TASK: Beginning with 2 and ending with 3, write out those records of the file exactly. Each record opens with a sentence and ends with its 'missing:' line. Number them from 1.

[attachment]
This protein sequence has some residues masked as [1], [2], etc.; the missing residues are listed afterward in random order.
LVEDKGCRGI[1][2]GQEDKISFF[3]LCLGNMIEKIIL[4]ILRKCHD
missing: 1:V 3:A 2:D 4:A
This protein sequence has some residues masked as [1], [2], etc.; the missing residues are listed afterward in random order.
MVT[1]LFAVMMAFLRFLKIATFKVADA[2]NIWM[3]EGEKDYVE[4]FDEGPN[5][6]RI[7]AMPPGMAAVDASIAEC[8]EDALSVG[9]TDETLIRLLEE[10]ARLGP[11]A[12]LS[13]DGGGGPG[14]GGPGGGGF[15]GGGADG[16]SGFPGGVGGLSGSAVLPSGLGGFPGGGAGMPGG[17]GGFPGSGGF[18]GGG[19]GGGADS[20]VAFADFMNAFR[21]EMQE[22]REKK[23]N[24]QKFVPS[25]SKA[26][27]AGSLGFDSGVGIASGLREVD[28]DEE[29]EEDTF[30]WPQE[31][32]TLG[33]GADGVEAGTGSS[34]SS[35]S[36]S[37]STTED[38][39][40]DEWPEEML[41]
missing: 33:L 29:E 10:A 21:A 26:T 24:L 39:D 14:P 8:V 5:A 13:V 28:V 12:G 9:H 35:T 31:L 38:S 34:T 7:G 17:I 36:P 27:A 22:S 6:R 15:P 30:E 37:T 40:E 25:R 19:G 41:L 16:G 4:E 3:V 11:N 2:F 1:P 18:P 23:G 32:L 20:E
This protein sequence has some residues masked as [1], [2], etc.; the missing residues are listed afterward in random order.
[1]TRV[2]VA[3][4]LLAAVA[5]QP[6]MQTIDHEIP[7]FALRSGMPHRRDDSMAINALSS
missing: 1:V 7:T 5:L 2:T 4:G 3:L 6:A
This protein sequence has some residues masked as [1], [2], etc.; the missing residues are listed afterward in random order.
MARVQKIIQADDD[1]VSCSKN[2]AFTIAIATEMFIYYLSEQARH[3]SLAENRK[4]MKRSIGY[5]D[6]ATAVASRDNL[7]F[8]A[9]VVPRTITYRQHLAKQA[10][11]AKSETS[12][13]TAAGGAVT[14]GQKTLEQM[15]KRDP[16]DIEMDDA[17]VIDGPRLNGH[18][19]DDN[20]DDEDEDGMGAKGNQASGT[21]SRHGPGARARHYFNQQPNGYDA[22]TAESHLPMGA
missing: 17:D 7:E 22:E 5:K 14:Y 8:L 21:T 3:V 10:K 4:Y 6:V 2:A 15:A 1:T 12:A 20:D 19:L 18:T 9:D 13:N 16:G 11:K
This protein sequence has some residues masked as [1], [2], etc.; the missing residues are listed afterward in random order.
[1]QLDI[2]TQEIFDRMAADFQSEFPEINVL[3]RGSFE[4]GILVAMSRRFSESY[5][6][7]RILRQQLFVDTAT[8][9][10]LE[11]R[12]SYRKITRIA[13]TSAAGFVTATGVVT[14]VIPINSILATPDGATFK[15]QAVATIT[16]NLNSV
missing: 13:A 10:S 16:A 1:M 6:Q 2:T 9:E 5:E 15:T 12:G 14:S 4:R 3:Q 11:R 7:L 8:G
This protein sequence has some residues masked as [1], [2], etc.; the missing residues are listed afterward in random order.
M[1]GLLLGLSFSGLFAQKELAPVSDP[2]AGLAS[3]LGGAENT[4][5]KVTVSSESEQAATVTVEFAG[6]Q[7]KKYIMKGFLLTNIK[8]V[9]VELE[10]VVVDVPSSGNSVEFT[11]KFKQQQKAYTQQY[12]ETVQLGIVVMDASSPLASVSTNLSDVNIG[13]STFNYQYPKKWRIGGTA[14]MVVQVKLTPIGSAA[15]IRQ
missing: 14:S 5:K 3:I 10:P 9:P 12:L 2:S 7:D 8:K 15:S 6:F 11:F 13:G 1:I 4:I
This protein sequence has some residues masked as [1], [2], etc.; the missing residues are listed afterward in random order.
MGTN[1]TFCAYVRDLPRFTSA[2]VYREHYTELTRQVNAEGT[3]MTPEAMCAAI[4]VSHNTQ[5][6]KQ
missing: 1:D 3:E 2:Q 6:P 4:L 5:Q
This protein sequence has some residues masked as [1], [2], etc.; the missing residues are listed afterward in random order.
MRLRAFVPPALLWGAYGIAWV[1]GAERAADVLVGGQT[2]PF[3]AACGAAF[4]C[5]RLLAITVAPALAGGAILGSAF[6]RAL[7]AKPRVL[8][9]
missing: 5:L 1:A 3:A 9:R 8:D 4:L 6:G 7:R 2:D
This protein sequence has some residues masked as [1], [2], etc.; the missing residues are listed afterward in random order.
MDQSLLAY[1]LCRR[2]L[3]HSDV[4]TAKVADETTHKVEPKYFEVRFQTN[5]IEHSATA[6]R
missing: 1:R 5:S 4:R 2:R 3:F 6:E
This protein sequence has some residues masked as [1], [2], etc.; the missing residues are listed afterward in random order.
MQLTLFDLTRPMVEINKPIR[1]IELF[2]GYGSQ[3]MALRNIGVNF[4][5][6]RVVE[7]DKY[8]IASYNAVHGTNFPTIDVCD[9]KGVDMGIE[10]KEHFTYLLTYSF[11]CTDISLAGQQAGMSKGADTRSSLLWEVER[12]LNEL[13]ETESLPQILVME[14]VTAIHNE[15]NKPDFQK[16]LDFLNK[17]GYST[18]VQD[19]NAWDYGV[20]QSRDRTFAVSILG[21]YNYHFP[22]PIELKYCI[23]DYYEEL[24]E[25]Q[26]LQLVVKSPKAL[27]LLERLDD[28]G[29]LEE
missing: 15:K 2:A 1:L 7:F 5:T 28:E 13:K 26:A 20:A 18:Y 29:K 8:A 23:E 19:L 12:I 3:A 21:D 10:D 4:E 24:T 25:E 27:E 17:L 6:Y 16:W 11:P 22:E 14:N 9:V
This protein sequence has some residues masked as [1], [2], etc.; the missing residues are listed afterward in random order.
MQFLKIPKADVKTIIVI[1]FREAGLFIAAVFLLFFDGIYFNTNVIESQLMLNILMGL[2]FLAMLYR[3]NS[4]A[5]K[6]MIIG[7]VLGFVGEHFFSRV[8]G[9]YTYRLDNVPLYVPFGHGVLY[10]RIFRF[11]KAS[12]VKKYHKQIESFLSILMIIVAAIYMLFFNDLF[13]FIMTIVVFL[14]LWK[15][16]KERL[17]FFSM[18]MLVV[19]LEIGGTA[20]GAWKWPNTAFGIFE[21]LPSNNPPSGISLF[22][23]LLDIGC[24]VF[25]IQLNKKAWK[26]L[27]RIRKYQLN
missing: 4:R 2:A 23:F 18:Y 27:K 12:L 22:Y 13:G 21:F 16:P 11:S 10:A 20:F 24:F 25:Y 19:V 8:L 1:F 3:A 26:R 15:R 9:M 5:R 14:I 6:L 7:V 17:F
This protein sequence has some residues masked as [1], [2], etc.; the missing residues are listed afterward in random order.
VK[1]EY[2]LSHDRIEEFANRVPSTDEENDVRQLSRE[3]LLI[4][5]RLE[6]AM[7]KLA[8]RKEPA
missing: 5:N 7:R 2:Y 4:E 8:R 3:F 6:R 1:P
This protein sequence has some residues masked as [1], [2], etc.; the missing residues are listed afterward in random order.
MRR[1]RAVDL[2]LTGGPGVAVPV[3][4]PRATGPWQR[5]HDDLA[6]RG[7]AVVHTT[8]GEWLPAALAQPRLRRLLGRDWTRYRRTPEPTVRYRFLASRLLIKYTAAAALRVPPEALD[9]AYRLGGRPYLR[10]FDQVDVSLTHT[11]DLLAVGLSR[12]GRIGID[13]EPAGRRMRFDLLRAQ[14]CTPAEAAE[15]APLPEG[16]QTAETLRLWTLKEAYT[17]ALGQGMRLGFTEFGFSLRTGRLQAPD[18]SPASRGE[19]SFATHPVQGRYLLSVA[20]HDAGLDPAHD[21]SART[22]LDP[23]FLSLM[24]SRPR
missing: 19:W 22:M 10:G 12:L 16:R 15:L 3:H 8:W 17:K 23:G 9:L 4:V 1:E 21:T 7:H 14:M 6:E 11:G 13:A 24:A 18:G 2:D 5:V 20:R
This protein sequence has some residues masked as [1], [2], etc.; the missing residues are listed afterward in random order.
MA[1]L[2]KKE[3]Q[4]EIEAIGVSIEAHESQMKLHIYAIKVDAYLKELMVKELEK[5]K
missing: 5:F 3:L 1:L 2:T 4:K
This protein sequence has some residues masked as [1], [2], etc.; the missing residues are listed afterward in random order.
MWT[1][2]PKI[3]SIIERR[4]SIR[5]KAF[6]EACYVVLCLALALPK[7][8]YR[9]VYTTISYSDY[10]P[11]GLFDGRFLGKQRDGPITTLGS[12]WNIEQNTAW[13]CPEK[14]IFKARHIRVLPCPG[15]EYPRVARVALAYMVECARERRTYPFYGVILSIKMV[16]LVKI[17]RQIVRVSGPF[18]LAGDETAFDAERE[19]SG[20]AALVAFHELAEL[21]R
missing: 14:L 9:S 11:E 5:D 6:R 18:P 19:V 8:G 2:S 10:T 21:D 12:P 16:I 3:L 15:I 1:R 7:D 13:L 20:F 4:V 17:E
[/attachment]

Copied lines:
This protein sequence has some residues masked as [1], [2], etc.; the missing residues are listed afterward in random order.
MVT[1]LFAVMMAFLRFLKIATFKVADA[2]NIWM[3]EGEKDYVE[4]FDEGPN[5][6]RI[7]AMPPGMAAVDASIAEC[8]EDALSVG[9]TDETLIRLLEE[10]ARLGP[11]A[12]LS[13]DGGGGPG[14]GGPGGGGF[15]GGGADG[16]SGFPGGVGGLSGSAVLPSGLGGFPGGGAGMPGG[17]GGFPGSGGF[18]GGG[19]GGGADS[20]VAFADFMNAFR[21]EMQE[22]REKK[23]N[24]QKFVPS[25]SKA[26][27]AGSLGFDSGVGIASGLREVD[28]DEE[29]EEDTF[30]WPQE[31][32]TLG[33]GADGVEAGTGSS[34]SS[35]S[36]S[37]STTED[38][39][40]DEWPEEML[41]
missing: 33:L 29:E 10:A 21:A 26:T 24:L 39:D 14:P 8:V 5:A 13:V 28:V 12:G 9:H 35:T 31:L 38:S 34:T 7:G 17:I 36:P 27:A 22:S 6:R 15:P 30:E 37:T 40:E 25:R 19:G 41:L 16:G 4:E 3:V 11:N 2:F 1:P 18:P 23:G 32:L 20:E
This protein sequence has some residues masked as [1], [2], etc.; the missing residues are listed afterward in random order.
[1]TRV[2]VA[3][4]LLAAVA[5]QP[6]MQTIDHEIP[7]FALRSGMPHRRDDSMAINALSS
missing: 1:V 7:T 5:L 2:T 4:G 3:L 6:A